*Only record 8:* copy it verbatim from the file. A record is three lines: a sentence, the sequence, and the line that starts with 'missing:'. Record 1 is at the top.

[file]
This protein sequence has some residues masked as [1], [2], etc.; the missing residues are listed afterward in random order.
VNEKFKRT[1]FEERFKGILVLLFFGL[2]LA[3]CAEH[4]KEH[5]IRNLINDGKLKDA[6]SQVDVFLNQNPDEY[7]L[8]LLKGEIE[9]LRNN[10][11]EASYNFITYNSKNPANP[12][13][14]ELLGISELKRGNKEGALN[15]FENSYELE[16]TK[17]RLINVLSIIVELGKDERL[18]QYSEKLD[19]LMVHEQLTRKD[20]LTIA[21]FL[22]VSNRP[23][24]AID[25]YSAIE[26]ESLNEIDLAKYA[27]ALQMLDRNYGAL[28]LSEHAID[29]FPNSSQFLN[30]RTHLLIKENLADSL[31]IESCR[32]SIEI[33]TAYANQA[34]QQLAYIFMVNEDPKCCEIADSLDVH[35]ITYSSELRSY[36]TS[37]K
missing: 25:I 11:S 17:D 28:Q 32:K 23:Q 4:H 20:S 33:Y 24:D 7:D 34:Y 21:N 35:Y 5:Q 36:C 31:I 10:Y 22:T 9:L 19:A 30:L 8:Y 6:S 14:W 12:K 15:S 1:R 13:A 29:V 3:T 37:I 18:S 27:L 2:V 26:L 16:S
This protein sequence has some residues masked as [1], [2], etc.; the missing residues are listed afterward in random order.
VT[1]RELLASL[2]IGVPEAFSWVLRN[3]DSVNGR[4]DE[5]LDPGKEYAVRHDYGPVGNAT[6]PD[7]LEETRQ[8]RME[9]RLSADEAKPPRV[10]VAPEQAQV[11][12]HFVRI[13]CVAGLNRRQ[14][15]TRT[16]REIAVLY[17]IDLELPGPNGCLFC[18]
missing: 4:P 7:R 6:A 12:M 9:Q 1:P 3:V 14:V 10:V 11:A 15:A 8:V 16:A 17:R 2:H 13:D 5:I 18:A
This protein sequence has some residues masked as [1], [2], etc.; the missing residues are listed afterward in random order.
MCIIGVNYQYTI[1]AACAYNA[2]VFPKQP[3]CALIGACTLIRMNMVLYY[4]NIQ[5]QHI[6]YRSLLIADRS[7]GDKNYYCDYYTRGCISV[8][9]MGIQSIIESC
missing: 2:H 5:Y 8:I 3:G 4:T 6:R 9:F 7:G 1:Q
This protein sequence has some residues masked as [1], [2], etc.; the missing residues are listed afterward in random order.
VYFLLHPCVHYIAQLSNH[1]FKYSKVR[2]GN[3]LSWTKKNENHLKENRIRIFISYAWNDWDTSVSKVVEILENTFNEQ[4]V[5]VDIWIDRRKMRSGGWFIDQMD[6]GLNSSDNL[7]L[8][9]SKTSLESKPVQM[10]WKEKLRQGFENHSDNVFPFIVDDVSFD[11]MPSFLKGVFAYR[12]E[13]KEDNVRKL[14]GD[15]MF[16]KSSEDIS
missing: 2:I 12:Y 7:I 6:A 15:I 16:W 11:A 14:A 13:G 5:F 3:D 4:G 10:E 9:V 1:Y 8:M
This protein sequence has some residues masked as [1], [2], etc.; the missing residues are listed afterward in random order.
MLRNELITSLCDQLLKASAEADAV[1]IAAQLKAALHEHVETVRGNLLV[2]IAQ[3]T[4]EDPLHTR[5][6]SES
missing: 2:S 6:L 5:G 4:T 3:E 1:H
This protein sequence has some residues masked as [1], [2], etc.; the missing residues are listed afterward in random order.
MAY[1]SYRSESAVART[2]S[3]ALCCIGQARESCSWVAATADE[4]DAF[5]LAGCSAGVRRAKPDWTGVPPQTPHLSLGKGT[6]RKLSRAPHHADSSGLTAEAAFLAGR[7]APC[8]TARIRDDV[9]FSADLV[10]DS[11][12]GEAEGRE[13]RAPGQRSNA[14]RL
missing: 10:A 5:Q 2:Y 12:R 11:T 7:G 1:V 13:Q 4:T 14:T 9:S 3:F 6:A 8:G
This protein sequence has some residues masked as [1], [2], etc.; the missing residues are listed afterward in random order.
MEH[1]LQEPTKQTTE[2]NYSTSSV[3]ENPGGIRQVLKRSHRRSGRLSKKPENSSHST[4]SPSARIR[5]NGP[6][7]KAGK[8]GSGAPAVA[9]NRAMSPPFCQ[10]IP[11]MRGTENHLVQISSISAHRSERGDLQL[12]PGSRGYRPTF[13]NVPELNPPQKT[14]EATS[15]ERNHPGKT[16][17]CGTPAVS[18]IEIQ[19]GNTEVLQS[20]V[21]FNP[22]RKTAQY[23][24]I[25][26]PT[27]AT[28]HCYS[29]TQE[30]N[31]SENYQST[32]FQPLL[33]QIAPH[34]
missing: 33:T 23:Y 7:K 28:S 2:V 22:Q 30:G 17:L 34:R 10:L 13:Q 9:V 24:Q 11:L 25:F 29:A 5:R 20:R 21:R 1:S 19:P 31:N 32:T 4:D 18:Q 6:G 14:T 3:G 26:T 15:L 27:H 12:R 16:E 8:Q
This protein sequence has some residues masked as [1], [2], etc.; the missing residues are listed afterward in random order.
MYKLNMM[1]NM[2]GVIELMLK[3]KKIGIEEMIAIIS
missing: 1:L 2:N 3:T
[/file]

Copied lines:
This protein sequence has some residues masked as [1], [2], etc.; the missing residues are listed afterward in random order.
MYKLNMM[1]NM[2]GVIELMLK[3]KKIGIEEMIAIIS
missing: 1:L 2:N 3:T